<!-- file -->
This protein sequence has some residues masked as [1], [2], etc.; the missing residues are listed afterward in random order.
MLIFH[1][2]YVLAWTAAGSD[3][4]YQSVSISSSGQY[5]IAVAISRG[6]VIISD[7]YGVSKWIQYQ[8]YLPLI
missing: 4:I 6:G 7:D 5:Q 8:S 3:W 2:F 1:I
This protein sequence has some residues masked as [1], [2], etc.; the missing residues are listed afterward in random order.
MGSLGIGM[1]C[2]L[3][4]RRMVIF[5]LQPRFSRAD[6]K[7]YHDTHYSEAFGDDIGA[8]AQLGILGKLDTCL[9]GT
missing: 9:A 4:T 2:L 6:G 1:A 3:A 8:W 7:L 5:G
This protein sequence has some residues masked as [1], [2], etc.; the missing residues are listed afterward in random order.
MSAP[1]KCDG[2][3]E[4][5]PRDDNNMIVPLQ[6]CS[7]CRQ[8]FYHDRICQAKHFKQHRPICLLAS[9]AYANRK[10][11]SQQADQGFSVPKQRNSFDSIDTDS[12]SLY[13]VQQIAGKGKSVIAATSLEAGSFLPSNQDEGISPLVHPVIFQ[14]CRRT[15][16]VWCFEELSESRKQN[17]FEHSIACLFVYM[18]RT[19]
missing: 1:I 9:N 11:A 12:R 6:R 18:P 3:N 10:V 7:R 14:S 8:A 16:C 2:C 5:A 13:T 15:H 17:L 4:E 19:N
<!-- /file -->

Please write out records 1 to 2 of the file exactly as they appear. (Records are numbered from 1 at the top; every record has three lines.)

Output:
This protein sequence has some residues masked as [1], [2], etc.; the missing residues are listed afterward in random order.
MLIFH[1][2]YVLAWTAAGSD[3][4]YQSVSISSSGQY[5]IAVAISRG[6]VIISD[7]YGVSKWIQYQ[8]YLPLI
missing: 4:I 6:G 7:D 5:Q 8:S 3:W 2:F 1:I
This protein sequence has some residues masked as [1], [2], etc.; the missing residues are listed afterward in random order.
MGSLGIGM[1]C[2]L[3][4]RRMVIF[5]LQPRFSRAD[6]K[7]YHDTHYSEAFGDDIGA[8]AQLGILGKLDTCL[9]GT
missing: 9:A 4:T 2:L 6:G 1:A 3:A 8:W 7:L 5:G